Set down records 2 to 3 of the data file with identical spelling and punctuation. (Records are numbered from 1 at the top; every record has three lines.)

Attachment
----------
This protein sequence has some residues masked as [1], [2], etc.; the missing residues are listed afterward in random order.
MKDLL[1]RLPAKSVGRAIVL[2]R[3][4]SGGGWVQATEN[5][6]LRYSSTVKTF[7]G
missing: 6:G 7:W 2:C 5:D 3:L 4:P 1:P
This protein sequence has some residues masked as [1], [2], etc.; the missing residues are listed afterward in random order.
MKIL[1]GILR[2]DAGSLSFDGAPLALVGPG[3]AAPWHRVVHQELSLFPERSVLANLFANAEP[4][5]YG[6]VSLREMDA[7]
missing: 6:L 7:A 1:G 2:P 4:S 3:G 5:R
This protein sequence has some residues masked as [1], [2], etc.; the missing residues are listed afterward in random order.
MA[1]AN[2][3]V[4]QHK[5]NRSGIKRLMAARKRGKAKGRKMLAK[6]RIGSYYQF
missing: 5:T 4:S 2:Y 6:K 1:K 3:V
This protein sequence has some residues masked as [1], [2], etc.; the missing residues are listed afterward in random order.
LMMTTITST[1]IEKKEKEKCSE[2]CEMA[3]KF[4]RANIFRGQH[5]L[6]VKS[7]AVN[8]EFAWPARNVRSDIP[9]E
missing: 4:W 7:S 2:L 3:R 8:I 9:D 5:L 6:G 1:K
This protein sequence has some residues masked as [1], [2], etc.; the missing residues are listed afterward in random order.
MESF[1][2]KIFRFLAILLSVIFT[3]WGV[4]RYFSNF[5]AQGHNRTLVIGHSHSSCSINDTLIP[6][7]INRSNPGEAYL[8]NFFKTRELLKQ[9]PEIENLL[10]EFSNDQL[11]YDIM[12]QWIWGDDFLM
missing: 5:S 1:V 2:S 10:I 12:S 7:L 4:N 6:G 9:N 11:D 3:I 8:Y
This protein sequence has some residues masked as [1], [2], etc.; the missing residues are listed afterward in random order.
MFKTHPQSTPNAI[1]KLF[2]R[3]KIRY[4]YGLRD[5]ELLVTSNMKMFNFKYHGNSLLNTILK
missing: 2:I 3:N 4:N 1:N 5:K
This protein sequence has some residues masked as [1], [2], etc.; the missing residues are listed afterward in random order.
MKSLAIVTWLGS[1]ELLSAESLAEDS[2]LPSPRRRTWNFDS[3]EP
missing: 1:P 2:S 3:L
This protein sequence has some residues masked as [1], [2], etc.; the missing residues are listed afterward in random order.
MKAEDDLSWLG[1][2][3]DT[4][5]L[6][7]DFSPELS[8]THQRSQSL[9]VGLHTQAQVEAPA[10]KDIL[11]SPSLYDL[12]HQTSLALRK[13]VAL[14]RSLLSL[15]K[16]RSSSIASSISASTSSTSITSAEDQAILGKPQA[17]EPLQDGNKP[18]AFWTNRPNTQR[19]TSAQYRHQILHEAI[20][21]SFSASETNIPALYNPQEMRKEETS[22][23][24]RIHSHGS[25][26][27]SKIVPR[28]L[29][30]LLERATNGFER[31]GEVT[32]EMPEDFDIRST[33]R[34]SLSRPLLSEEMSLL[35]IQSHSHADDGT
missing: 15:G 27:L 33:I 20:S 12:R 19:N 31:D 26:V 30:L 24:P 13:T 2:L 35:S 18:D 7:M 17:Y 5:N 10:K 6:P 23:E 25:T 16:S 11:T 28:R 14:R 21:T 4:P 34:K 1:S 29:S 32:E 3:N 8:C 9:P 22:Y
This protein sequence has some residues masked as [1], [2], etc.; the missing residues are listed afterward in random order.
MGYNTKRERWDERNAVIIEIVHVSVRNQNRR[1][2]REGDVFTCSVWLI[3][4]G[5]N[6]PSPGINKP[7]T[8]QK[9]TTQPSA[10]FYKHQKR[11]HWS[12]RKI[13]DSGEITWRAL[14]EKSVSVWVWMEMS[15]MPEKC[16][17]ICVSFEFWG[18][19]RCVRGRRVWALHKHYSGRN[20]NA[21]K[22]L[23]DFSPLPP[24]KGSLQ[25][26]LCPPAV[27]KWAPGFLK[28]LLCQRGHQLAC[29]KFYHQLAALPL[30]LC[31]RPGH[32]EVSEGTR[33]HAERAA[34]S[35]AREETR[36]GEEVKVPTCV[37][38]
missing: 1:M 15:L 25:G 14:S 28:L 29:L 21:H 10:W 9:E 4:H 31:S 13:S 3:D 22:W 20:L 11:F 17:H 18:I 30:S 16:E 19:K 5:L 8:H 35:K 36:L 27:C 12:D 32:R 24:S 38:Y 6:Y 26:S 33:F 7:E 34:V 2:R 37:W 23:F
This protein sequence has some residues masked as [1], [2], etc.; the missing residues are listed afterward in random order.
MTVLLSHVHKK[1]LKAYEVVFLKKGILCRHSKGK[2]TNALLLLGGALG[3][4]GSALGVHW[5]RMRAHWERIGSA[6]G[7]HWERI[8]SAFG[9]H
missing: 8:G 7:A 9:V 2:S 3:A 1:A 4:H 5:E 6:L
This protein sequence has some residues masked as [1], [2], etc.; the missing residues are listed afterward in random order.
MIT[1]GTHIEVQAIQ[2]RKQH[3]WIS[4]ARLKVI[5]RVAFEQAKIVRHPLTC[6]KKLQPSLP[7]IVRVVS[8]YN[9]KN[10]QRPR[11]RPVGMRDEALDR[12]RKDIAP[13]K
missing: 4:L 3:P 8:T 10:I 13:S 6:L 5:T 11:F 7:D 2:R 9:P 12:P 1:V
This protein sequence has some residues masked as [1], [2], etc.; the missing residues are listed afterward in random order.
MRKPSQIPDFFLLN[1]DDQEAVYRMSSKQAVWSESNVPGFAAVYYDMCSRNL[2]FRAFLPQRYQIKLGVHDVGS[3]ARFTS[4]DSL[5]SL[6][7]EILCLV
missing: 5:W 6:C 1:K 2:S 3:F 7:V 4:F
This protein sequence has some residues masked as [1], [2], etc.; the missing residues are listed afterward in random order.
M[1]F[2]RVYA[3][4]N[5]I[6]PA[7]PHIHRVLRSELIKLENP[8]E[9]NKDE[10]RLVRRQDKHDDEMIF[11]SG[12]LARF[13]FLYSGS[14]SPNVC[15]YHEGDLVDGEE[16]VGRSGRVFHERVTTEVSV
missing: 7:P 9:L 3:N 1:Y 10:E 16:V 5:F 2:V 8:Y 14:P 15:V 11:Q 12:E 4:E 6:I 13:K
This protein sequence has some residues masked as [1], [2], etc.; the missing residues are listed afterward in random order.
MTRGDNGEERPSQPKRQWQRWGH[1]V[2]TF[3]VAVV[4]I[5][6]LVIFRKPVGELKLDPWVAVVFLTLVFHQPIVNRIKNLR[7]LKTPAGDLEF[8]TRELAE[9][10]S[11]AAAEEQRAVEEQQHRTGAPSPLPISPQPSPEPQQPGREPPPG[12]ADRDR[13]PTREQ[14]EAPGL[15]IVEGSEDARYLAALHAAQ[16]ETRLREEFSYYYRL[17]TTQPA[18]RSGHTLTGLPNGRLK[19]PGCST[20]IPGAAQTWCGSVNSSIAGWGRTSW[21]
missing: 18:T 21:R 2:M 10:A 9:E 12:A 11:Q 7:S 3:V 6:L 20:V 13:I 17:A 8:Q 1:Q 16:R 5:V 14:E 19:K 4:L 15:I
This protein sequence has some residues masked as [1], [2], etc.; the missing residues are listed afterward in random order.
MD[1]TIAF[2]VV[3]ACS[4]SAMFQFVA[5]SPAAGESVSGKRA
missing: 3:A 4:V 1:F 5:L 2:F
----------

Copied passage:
This protein sequence has some residues masked as [1], [2], etc.; the missing residues are listed afterward in random order.
MKIL[1]GILR[2]DAGSLSFDGAPLALVGPG[3]AAPWHRVVHQELSLFPERSVLANLFANAEP[4][5]YG[6]VSLREMDA[7]
missing: 6:L 7:A 1:G 2:P 4:S 3:G 5:R
This protein sequence has some residues masked as [1], [2], etc.; the missing residues are listed afterward in random order.
MA[1]AN[2][3]V[4]QHK[5]NRSGIKRLMAARKRGKAKGRKMLAK[6]RIGSYYQF
missing: 5:T 4:S 2:Y 6:K 1:K 3:V